Improving population health requires understanding and changing societal structures and functions, but countervailing forces sometimes undermine those changes, thus reflecting the adaptive complexity inherent in public health systems. The purpose of this paper is to propose systems thinking as a conceptual rubric for the practice of team science in public health, and transdisciplinary, translational research as a catalyst for promoting the functional efficiency of science. The paper lays a foundation for the conceptual understanding of systems thinking and transdisciplinary research, and will provide illustrative examples within and beyond public health. A set of recommendations for a systems-centric approach to translational science will be presented.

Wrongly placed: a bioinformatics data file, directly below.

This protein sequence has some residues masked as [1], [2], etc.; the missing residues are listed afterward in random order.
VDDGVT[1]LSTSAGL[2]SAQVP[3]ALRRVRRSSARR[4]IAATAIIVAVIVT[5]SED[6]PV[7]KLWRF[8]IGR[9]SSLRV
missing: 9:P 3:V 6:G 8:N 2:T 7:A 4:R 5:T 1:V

[…] Our imagination is a powerful tool that holds a lot of potential. A prisoner-of-war, Colonel George Hall, was kept in a dark box for seven years. All throughout this period, he played golf with his mind. Soon after his release, he joined a golf open and scored very well. This is an excellent example with how far our imagination can take us. Imagining that you are actually doing that thing, being that person and being in that situation increases your awareness of the problem and the viable solutions. To do this, find a quiet place where you can relax. Let your mind wander without restrictions or boundaries. In your mind’s eye, play the problem. Relive it and see it in all aspects. At one point or another, you will find an angle or aspect that will unlock your creative potential. To unlock your creative potential I invite you to read this post: 11 useful Tricks to Improve Creative Thinking […]